On the other hand, the book “Leadership Without Easy Answers” looks at leadership as a process that addresses adaptive challenges. He points out that the term “leadership” is not value-free and possesses moral values. Heifetz also says, “To lead and yet sustain the personal stresses that come with leading requires inner discipline (p. 252).”  In this regard, he gives seven practical suggestions:   1) get on “the balcony,”  2) distinguish self from role, 3) externalize the conflict, 4) use partners, 5) listen—“using oneself as data,” 6) find a sanctuary and 7) preserve a sense of purpose (Heifetz, 1994). While this book was written from a public organization perspective, I find its ideas appropriate for the business and educational sectors as well.

The book “Presence: Human purpose and the field of the future” takes transformation beyond political boundaries and applies it to the much broader perspective of large complex systems and the world. Paradoxically, while calling for changing the future of the world through systems thinking, the book also calls for deep personal change.  Co-author Jaworski muses, “When all is said and done, the only change that will make a difference is the transformation of the human heart (Senge, Jaworski, & Flowers, 2004, p.26).

I also learned from the experiences of Fr. Ben Nebres, Fr. Jose Ramon Villarin, Dr. Edna Franco, Dr. Regina Hechanova and Atty. Tony Lavina. Fr. Nebres emphasizes that Filipino leadership should take into consideration the clash of the Asian cultural substrate which focuses on relational, family and conflict avoidance values with the American superstrate which emphasizes individualism. Fr. Villarin poses a leadership challenge: “How can we rally to a common cause that can bring us together?” Dr. Franco shares how her leadership journey taught her to be more effective as a leader. Dr. Hechanova notes that we must be able to develop a concept of Filipino leadership and stresses the importance of leadership research within the Philippine context. Atty. Lavina calls for developing a thousand leaders to collectively move the nation forward rather than just looking to one national leader. Their leadership persona reflected a conscious self-awareness and motivation to improve their leadership skills.

Lastly, I find particularly meaningful the concept of servant-leadership which I encountered in making the leadership case study on Dr. Josefina Santamaria. I could see that her leadership actions were infused with this concept. Robert Greenleaf  (1977) defined  the servant-leader as “servant first, it begins with a natural feeling that one wants to serve first, as opposed to wanting power, influence, fame or wealth (p.352).” If transformational leadership is about purpose and adaptive leadership is about process, then servant-leadership is both about purpose and process since service is both a purpose and a process.

My Leadership Philosophy Reformulated

My Beliefs

A recurring theme in my life’s journey is the desire to effect change for a better future for Filipinos. Poverty, injustice and powerlessness are not abstract terms for me since I see these in actuality as a Filipino living in the Philippines. This is what had pushed me to become an activist during the early ‘70s and to become an innovator in my corporate HR practice and social enterprise. Thus, I believe that leading means having the power to effect the change sorely needed by organizations and the country. In this respect, the concepts of transformational and servant leadership have a place in my leadership philosophy.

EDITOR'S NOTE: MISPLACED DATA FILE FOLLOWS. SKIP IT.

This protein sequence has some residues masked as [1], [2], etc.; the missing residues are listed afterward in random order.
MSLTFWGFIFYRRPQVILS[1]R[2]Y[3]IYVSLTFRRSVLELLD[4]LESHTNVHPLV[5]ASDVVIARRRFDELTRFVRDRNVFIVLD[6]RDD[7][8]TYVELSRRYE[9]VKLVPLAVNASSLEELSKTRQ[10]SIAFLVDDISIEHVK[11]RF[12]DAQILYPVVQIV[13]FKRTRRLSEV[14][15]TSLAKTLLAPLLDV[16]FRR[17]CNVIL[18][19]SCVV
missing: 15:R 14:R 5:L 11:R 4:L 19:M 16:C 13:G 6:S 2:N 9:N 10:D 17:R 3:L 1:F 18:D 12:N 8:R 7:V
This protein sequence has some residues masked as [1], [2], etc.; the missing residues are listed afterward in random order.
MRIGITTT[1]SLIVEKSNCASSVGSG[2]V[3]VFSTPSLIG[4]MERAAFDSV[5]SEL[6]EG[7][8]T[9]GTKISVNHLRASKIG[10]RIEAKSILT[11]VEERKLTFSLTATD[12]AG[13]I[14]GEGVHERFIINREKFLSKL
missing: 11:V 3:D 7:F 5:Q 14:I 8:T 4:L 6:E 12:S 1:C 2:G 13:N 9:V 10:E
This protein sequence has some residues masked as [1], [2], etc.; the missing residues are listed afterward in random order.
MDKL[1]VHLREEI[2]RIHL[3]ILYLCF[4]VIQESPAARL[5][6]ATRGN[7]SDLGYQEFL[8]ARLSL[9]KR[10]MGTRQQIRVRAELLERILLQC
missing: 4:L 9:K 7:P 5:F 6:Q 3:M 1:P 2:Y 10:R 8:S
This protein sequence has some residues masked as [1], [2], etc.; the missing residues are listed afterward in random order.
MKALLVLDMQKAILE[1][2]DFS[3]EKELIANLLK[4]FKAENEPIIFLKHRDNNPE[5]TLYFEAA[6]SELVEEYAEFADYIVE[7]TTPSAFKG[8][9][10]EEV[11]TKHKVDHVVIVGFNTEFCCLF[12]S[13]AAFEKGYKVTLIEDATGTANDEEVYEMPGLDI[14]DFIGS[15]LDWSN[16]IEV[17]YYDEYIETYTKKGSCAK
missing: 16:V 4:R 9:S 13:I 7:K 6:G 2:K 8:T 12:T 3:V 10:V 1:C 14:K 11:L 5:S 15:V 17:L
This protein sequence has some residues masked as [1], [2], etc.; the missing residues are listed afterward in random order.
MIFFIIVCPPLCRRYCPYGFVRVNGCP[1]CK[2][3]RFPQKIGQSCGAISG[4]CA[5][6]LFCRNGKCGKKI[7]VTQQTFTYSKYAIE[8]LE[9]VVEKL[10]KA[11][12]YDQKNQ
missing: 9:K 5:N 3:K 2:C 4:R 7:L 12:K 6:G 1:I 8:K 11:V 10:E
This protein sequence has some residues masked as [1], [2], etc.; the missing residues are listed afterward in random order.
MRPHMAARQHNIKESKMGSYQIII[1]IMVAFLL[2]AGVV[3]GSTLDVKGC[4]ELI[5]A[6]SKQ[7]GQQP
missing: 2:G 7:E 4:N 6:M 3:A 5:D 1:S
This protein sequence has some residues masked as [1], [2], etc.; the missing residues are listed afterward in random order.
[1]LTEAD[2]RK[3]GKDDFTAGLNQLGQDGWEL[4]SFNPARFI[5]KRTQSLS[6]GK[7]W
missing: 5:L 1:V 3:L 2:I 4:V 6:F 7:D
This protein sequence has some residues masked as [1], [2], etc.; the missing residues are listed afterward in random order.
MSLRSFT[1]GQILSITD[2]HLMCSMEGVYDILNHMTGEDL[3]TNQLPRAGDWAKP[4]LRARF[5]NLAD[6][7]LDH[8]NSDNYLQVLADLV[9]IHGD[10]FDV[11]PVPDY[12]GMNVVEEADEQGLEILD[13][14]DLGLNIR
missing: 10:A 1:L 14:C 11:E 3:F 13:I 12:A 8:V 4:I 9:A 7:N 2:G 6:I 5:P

I also realize that change in the system (or the whole) cannot happen without a change in the individual who is part of the system. And that the change in the individual is something that involves deep spiritual change or “connecting to the source of inspiration and will (Scharmer, 2007).” Considering the complexity of the human condition today, I find hope in the concept that we are all interconnected—the spaces that separate us from each other and us from nature are not empty—and that a change in a part will effect a change in the whole (Wheatley, 1999). Like a pebble that’s thrown onto a pond, its ripples move all that are in the river and eventually reach the river’s edges. This is why, even though each of us moves in limited spaces and time, I have faith that we can change the world—one individual at a time.

I also believe that anyone who seeks and wishes to effect change must herself be open to change. In Presence, the authors quoted William O’Brien, former CEO of the Hanover Insurance Company, “The success of an intervention depends on the interior condition of the intervenor.” If the intervenor or the change seeker is not willing to undergo, in Fr. Karel San Juan’s words, “a purification of intentions,” then the change process will be tainted by her ambition and selfish motives and thus will fall into failure. The purity of the leadership intention is what will guide the leader in determining the leadership mechanisms or actions that need to be taken. In my own experience, I think that perhaps many of my unrealized goals may have been because my works were tinged with personal ambition and selfishness. Perhaps, I needed to experience the loss of many material things to realize that what really matters is not how much one achieves but what you achieve: is it something “that builds people or destroys them (Greenleaf 1977)?”